Optimality Theory

Predicts that animals should behave in a way that…

  •       Maximize benefits
  •       Minimize costs
  •       Maximize net energy gain

                Central Assumption: the more net energy an individual gains, the greater reproductive success (fitness)

  • A range of costs and benefits for a particular behavior that has various phenotypes.
  • Adaptations occur when the behavioral phenotype has more benefits than costs.
  • The phenotype with the highest benefit relative to cost will be the adaptation compared to what is happening in the rest of the population.
  • Benefits > costs =maintained trait

Costs and benefits of group size:

Costs: Competition for resources/mates

Benefits: group protection

Peak benefits when “covey” size is at optimal (not too small/not too big)

“covey” = group of birds

“ibis group” by Michelle Galloway (CC BY 2.0)

Optimal foraging:

Maximize amount of energy gained, minimize cost  of obtaining food.

(Ex.) Reto Zach’s observations: crows only chose large whelks (snails); fly to about five meters up before dropping onto the rocks to break shell, continue to fly and drop until it breaks (even if many trials are required)

  • Predictions: if crows are foraging optimally then…
    •   Large whelks should be more likely than small ones to shatter after a drop of 5 meters
    •  Drops of less than 5 meters should have lower breakage rate
    •   Drops of more than 5 meters should not greatly improve cracking whelk
    • Probability of breaking is independent of the number of drop
  • Results:
    •  At any height the large whelks take less drops to break
    • Increased height of drops does not significantly change number of drops needed
    • The hypothesis that crows forage optimally is supported.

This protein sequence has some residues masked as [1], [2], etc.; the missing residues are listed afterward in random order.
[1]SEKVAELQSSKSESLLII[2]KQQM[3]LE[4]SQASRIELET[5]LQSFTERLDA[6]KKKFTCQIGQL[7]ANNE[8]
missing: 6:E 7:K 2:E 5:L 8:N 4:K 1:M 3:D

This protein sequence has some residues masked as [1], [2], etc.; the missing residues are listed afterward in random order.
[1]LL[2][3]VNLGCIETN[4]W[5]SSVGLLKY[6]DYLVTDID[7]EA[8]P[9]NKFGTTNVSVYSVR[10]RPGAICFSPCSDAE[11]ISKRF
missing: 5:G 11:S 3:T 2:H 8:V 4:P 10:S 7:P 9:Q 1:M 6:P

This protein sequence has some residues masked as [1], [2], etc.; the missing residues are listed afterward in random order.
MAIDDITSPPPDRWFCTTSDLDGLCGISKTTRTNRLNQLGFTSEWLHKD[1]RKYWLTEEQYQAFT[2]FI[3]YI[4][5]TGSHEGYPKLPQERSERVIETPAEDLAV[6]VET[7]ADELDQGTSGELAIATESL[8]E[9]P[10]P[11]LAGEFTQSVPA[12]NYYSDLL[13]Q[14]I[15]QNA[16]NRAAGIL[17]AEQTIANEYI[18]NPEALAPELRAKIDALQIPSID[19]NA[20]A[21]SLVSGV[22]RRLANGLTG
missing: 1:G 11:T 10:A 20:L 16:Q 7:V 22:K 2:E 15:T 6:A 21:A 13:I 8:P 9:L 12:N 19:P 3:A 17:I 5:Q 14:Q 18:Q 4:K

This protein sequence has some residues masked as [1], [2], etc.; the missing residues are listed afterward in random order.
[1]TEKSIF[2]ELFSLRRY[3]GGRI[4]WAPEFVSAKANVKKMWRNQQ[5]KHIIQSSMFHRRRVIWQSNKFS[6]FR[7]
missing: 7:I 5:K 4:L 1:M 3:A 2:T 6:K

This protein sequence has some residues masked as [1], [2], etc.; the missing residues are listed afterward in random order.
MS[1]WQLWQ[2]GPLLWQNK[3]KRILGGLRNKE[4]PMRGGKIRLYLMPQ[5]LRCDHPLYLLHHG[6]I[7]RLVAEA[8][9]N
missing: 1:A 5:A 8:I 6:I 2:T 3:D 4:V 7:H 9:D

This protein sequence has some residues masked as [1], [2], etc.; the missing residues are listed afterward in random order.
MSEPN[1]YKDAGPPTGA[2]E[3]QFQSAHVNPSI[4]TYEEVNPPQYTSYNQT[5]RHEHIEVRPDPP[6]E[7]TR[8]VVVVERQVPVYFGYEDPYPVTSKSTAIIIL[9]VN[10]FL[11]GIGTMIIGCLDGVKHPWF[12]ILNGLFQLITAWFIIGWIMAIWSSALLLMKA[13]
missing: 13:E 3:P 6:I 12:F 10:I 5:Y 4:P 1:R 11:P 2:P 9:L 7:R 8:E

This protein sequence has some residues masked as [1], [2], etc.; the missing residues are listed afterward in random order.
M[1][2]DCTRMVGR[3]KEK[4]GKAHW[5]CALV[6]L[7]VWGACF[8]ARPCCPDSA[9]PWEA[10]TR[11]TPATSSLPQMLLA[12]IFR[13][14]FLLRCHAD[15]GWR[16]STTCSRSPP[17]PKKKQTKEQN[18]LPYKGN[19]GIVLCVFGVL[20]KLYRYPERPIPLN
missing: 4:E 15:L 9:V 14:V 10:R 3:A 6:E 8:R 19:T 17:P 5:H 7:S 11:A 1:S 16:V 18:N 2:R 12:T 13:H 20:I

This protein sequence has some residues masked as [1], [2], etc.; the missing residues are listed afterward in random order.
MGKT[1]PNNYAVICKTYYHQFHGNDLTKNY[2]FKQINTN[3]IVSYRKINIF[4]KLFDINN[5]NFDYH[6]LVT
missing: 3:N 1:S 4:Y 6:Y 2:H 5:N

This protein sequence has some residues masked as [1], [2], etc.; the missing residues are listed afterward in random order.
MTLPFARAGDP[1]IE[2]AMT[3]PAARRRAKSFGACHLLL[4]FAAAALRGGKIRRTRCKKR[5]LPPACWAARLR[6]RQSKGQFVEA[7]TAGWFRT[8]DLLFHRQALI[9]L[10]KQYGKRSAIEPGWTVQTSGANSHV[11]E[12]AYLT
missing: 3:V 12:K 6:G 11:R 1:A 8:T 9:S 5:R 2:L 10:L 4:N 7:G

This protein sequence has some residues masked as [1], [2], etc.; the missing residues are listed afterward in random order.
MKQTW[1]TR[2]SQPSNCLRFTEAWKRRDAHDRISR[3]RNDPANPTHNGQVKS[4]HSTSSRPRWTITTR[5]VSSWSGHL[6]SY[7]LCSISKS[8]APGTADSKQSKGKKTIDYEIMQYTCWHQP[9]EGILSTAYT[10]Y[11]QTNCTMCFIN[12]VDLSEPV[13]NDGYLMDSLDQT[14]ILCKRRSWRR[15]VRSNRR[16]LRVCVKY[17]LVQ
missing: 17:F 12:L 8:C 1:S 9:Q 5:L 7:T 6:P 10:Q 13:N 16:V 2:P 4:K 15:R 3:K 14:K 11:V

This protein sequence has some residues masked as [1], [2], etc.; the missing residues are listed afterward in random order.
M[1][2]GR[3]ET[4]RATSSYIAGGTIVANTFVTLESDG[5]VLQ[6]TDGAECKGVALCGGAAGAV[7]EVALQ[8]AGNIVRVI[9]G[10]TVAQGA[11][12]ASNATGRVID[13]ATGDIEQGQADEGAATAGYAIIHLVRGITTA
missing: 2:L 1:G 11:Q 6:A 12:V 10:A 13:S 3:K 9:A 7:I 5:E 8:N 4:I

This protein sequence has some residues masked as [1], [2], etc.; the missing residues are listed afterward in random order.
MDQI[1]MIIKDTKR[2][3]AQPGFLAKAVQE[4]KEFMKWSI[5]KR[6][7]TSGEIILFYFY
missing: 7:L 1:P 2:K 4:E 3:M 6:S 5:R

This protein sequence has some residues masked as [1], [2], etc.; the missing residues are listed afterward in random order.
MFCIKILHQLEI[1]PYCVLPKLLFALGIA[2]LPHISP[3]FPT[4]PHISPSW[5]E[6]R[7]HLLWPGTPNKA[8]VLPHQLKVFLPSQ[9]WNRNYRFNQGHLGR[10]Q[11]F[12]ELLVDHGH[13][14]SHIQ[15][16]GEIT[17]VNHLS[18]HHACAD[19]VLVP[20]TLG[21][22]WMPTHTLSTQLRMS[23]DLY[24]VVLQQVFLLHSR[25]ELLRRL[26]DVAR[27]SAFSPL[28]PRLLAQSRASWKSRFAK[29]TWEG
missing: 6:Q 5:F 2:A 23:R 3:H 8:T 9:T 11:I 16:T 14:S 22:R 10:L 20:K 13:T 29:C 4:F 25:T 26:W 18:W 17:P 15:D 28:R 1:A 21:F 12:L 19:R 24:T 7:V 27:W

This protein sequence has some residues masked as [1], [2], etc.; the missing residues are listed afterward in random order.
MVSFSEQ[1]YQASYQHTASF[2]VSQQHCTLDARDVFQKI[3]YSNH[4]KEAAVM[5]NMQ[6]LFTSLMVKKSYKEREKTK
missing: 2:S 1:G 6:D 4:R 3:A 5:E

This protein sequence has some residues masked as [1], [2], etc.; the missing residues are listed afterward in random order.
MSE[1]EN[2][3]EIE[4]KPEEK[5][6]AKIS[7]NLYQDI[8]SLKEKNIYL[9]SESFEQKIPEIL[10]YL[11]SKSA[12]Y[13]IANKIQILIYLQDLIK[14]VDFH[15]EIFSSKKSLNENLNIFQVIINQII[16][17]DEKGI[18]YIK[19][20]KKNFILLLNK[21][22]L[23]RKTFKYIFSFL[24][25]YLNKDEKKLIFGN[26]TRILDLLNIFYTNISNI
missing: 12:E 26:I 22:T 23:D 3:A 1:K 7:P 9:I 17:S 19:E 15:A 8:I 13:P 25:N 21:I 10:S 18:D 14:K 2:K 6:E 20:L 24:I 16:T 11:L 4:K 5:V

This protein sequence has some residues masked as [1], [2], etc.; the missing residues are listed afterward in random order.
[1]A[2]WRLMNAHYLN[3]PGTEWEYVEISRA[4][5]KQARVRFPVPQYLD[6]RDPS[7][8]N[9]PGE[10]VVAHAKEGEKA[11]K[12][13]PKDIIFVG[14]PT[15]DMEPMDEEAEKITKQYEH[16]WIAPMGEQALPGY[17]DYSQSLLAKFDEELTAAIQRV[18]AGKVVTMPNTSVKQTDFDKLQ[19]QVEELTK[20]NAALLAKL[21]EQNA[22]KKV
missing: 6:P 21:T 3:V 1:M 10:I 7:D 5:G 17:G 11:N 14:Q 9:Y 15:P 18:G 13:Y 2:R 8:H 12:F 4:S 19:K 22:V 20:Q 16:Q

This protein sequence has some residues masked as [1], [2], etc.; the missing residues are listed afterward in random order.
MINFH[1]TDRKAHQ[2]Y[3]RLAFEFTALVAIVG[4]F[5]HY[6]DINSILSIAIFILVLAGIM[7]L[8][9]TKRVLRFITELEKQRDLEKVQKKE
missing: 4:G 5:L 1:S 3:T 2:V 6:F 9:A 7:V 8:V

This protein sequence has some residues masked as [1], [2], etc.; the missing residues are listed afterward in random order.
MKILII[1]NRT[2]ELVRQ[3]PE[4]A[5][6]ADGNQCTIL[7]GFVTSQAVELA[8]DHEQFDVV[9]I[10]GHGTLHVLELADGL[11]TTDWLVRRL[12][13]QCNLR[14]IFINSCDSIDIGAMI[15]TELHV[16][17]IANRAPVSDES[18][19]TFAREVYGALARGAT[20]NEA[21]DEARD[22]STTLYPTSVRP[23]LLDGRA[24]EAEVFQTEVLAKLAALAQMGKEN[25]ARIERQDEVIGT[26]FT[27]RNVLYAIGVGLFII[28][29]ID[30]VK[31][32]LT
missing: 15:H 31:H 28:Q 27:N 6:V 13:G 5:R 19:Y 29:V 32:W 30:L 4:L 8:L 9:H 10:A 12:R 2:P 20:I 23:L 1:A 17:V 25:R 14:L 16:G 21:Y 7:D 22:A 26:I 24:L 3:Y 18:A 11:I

“Whelk” by Bernard Spragg. NZ (CC0 1.0)

Profitability of prey = energy gained per unit handling time

  • Young garden skinks lower their foraging success in order to reduce the risk of predation. Forage on crickets, hide from predators (snakes).
    • The benefit of avoiding predators outweighs the cost of losing food.
  • Risk of predation/parasites/disease affects optimality model.

“Skink” by Robyn Jay (CC BY-SA 2.0)



Alternative Foraging Strategies:

  • Differences within populations
  • Evolutionary process
  • Genetically based strategies maintained by frequency-dependent selection. Two distinct strategies are maintained. Both strategies both have fitness benefits.
    • Fitness depends on rarity- as you become more frequent you become less fit. Fluctuations between the best fit behavioral genotypes.
  • Conditional strategies based upon environmental conditions
  • Geographical separation and divergence
  • Conditional strategy: inherited mechanism that gives an individual the ability to be flexible
    • Neospintahrus trigonum are predators and eat host spiders
      •  kleptoparasites -steal prey
      • They also steal webs from host spiders
      •  commensals -take food that is unavailable to hosts-when they are babies
      • scavenge for deserted webs when it is a baby.
      • Environmental pressure influence
      • More likely to steal webs when there are many hosts
      • More likely to be kleptoparasites/commensal when the hosts are large.

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